The Case of the Vanishing Transit Millage II

Reaching conclusions based on partial information

In our previous post, we made a prediction.  In discussing the Transit Master Plan (TMP) process currently being rushed through  Ann Arbor’s City Council and the Washtenaw County Board of Commissioners,  we said:

There will never be a countywide millage vote, and hence there will never be a referendum on whether we want to take these steps.

Further, we predicted that there will be a “soft” transition, in which the New Authority (established under Act 196; see our post AATA: Moving Us Where? The Big Picture for details) essentially takes over AATA’s operation long before the “closing”, or final transfer of all AATA assets.  These predictions were in the context of our statement that City Council would be taking an irretrievable step by approving the 4-party agreement and should not do so without a really thorough examination of the consequences.

Of course, from one perspective, all this was outrageous.  Where’s the proof, you might ask?  Of course, there is none.  These surmises are just that, a hypothesis, based on the best information available – but information that is sometimes fragmentary or inconclusive.  Here is a review of some of that information.

  • The statements contained in two primary documents, the  4-party agreement and the Articles_of_Incorporation.  (These both now link to the full documents.)  Both are in draft form (the 4-party agreement dated January 4, 2012, the Articles of Incorporation undated but said to be the most current to be distributed).  Because they are drafts, they may be changed considerably.  But they are all we have to understand what is supposed to be passed by the City Council on January 9.  (History: I requested current versions from AATA but was refused on the basis that they were still in draft.  I was then able to obtain them from a confidential source.  These documents both bear signs of hasty editing and have some errors and inconsistencies.  Still, even partial documents do indicate intent, which is part of the puzzle.  The interpretation of the various clauses, like those in any legal document, can be argued on the basis of sequence and syntax.)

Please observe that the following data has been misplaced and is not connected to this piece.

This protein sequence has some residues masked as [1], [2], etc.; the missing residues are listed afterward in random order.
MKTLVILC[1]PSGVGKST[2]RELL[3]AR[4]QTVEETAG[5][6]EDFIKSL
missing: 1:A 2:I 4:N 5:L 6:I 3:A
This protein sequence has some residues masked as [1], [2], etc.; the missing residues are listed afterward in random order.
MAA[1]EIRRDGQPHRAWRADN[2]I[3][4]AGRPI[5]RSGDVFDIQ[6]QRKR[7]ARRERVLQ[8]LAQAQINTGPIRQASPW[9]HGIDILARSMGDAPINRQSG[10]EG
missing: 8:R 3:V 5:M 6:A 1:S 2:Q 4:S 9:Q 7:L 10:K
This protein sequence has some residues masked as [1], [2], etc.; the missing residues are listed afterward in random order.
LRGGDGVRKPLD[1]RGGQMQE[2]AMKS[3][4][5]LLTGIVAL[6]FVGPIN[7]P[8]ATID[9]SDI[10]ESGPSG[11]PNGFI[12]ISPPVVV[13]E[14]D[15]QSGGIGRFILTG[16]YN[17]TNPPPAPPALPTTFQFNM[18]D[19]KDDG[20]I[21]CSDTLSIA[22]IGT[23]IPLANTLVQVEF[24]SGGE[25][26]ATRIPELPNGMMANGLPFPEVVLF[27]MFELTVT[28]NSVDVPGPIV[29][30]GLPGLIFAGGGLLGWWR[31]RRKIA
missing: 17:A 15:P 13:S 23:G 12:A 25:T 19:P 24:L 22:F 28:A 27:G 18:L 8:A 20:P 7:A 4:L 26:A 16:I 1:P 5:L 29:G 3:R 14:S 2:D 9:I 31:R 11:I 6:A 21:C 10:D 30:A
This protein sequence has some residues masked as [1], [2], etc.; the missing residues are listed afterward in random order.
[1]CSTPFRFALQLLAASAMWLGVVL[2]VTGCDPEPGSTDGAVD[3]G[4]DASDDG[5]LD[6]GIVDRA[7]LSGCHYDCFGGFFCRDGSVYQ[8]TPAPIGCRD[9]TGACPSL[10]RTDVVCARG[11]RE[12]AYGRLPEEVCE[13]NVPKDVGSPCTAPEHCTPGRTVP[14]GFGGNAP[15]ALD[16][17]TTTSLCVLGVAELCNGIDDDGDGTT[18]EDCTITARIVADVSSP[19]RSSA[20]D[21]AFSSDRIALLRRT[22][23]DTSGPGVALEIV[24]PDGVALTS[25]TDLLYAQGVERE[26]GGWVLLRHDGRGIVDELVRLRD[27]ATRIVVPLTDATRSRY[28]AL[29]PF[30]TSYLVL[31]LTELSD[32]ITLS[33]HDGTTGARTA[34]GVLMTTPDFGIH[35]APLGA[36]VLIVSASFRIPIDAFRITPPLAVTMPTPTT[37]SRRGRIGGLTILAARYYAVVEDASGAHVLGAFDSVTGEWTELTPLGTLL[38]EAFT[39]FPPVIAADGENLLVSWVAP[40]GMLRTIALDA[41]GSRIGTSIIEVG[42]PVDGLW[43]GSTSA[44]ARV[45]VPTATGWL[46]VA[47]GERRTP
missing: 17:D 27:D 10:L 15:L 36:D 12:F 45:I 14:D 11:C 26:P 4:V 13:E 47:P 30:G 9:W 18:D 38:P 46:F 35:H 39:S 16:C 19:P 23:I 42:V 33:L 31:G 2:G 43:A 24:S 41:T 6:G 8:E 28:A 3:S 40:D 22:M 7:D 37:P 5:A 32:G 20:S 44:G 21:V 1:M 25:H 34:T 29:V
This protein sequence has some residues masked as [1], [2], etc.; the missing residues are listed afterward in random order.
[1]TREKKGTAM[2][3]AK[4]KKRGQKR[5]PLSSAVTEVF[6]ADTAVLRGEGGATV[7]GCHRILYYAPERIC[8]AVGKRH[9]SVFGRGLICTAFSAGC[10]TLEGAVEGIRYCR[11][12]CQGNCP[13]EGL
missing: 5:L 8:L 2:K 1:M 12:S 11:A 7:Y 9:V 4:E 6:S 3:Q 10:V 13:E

UPDATE AS OF JANUARY 6, 2012: THE ITEM IS NOW ON THE COUNCIL AGENDA.   Here are the new draft documents from the agenda:  Articles of Incorporation    4-party agreement

  • The 5-year plan being discussed by the Financial Task Force.  We summarized some elements of this in our post, AATA: Moving Us Where? The Big Picture II.  Both the 5-year plan and 30-year plan are the elaboration of the TMP (which consists of 4 volumes on the Moving You Forward website).  They are based on a transportation model that the consultants, Steer Davies Gleave, have put together.  The model allows one to plug in times and values and predict costs.  It is clear from looking at this first 5 years that the intention is to move forward with the regional plan immediately.  Indeed, AATA has already gone into deficit spending in order to “catapult” themselves into the regional plan.  Although the timeline for the New Authority is 4 years long, they are not waiting for that process to play out.  Yet, in order to do what they have sketched out, they will need more money and more reach than they currently have.